April 9th, 2010
Once upon a time, when adults said, “Let’s get together for drinks,” they meant highballs. Guests would bring a bottle of their preferred hooch to someone’s backyard, and the hosts would provide the tall glasses, ice and mixers — tonic, ginger ale, Squirt. Lots of smoking and guffawing would ensue before everyone drove home tipsy without seat belts.
Contemporary society goes against all that. It not only sensibly condemns the smoking and drunk driving, it sadly also dismisses the most basic form of mixed drink, the highball. We have bazillions of cocktail choices now, and, unlike the highball drinkers of yore, we talk about them endlessly (damn drinks bloggers).
In celebration of World Cocktail Week (May 6-13), let’s re-embrace that simple pleasure of the booze universe. Join drinkboston and Trina’s Starlite Lounge for Bourbon & Gingers, Presbyterians, Gin & Tonics, Moscow Mules and other members of the highball family — all with quality spirits and featuring house-made mixers — and party like it’s 1965. The details:
- Highballs! Hosted by drinkboston and Trina’s Starlite Lounge (3 Beacon St., Somerville)
- Sunday, May 9 (yes, Mother’s Day — bring mom!)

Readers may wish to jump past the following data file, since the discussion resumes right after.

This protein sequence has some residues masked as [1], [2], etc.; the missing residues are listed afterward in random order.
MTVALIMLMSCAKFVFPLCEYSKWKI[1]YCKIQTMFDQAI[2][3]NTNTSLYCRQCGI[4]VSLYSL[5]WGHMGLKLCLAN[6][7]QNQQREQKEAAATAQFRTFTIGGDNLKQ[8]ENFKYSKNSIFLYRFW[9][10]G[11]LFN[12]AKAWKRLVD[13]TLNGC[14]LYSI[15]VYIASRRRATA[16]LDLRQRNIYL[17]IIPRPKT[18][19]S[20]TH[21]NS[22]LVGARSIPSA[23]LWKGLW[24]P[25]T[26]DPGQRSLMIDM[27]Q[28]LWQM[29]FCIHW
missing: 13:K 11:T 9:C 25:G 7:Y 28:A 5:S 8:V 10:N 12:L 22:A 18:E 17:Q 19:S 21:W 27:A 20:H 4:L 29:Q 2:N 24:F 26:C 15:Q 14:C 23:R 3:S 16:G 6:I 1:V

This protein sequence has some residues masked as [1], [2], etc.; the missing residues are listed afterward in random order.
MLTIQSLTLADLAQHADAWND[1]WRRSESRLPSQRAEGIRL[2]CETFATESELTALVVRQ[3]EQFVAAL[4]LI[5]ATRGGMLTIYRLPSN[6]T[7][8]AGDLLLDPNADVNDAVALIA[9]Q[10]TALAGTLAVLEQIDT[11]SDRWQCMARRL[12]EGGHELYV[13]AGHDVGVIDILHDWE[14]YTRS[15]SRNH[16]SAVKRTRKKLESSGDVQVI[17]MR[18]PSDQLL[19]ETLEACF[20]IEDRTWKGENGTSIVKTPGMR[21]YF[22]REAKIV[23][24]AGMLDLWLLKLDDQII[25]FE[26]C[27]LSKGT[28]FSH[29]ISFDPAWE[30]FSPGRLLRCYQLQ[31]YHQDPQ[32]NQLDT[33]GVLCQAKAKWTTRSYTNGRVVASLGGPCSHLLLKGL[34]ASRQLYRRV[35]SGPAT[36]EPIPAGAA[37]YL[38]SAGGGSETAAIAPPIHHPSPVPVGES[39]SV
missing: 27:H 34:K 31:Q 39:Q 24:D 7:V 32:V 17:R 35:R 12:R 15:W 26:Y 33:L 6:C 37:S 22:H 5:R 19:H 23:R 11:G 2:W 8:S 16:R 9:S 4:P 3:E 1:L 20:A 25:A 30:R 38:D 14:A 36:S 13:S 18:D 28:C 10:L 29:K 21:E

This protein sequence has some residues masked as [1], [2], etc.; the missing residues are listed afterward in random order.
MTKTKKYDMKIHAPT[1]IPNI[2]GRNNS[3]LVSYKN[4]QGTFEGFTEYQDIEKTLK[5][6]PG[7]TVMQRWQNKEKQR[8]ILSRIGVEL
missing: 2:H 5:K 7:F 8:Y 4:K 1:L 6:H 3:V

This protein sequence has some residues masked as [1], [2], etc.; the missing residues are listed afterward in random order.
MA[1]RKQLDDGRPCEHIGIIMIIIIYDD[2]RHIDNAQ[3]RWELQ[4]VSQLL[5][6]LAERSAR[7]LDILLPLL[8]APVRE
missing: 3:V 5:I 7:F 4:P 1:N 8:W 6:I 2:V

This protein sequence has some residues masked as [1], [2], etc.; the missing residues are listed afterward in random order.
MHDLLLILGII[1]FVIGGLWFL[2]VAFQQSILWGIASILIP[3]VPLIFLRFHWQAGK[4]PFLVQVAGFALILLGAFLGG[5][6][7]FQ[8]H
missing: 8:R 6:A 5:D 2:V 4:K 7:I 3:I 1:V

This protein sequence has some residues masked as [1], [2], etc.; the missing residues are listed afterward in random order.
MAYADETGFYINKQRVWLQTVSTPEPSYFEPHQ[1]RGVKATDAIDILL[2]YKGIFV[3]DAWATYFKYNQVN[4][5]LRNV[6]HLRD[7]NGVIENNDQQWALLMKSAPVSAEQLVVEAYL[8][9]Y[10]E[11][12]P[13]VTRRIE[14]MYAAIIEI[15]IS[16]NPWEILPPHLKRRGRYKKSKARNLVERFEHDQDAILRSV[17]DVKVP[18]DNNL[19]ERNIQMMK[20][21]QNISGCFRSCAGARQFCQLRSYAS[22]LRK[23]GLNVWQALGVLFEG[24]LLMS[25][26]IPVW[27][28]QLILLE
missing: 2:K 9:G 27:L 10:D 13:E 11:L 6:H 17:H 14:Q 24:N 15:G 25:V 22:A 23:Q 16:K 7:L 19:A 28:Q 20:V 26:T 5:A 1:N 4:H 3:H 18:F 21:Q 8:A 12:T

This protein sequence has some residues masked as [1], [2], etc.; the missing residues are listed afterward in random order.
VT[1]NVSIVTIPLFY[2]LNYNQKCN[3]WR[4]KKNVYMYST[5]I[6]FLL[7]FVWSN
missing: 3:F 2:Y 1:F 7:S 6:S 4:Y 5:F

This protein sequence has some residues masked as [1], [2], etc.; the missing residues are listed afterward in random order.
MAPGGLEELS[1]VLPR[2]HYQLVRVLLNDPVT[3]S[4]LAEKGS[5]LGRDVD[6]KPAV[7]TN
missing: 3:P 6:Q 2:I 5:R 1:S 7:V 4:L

- 7:00 p.m. until last call
- $35 in advance, $40 at the door
- Highballs include bourbon & housemade gingerale, Presbyterian (rye, housemade gingerale, seltzer), gin & Q Tonic, Moscow Mule (vodka, fresh lime, housemade gingerale), Tom Collins (gin, fresh lemon, simple syrup, seltzer) and Calamansi Collins (the Starlite’s own creation with Thai basil-infused gin, calamanzi juice, simple syrup and seltzer).
- Tickets include four highballs, such retro delights as pigs in a blanket, and DJ-spun, highball-appropriate tunes.
- Call the Starlite at 617-576-0006 to purchase your ticket in advance, as there’s a good chance we’ll sell out.
- Wear whatever you like, but anyone who shows up dressed as stylin’ as Dean Martin (or his date) will get extra credit.
Where does the term “highball” come from? Several sources trace it to the Irish expression “ball of malt,” which became Americanized in the late 1800s to “ball of whiskey” — both terms meaning a measure of whiskey. If a saloon patron wanted a longer drink with carbonated water, he asked for a “highball.” Then there’s the “highball” of railroad lingo — a signal, originally a ball hung above the tracks, indicating full speed ahead — that provides a fun double meaning.
Did the scotch highball originate in Boston? This amazing article from the October 22, 1927 edition of the New York Times indicates as much. (Note the characteristic snark toward Boston.) Here’s some intel on William T. Adams, who wrote books for boys under the pen name Oliver Optic, and the Adams House hotel. It seems the NYT was lax in its fact-checking here — the Adams House was established by William T.’s father, not his son.
But wait, this DrinkBoy forum thread appears to contain a quote from a letter to the editor in the October 27, 1927 NYT by famed bartender Patrick Gavin Duffy, who makes a case for having first introduced the scotch highball in New York.
Whatever. All I know is that I’m craving a scotch and soda with a fried oyster on a toothpick. See you on May 9!